Well, the Raptors won’t stay undefeated. We can count on that. And despite beating two very good teams in the injured Cavaliers and healthy Grizzlies, the Raptors gave up big leads in both games and looked discombobulated on the offensive end in crunch time. That stuff should sort itself out over time, as the team becomes accustomed to the sets, and players are no longer deferring because they’re new teammates. The defense has been better — but is missing an isolation defender who can stop an opponent’s best player. (Huh.) Barrett has been alright there, and Quickley has been a great team defender, but neither can replace Anunoby’s role. Siakam might have been able to three years ago, but these days he might not have the ability to stick with juicier guards for extended possessions. Barnes is best employed as a help defender, even if Darko Rajakovic employed him (without success) as the primary defender on Donovan Mitchell.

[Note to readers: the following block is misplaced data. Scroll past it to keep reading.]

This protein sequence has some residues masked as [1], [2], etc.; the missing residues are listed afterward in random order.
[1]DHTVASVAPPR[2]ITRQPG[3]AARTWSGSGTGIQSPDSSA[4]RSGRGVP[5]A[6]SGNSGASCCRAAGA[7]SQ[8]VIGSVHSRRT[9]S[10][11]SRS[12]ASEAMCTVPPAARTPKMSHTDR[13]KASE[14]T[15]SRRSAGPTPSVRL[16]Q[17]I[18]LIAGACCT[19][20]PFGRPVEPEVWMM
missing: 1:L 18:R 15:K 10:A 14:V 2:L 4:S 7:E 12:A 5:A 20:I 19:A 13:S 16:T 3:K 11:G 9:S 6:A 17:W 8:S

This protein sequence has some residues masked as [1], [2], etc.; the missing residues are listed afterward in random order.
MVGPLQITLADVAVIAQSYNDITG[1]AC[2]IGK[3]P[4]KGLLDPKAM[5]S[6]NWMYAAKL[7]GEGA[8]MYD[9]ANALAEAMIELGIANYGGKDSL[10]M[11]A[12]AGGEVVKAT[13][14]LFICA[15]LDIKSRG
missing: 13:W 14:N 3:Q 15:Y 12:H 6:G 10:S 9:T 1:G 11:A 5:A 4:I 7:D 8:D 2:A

That probably won’t be fixed anytime soon. Toronto still lacks spacing outside of Quickley and Trent. (Gradey Dick would look great on this team if his shot fell!) Maybe Otto Porter jr. can step into a larger shooting and defending role, but don’t count on that anytime soon. Similarly, the Raptors need a backup big, especially if Rajakovic doesn’t want to play either Chris Boucher or Barnes extended minutes at the 5. Perhaps a shooting big? The rotation is strong but could be stronger.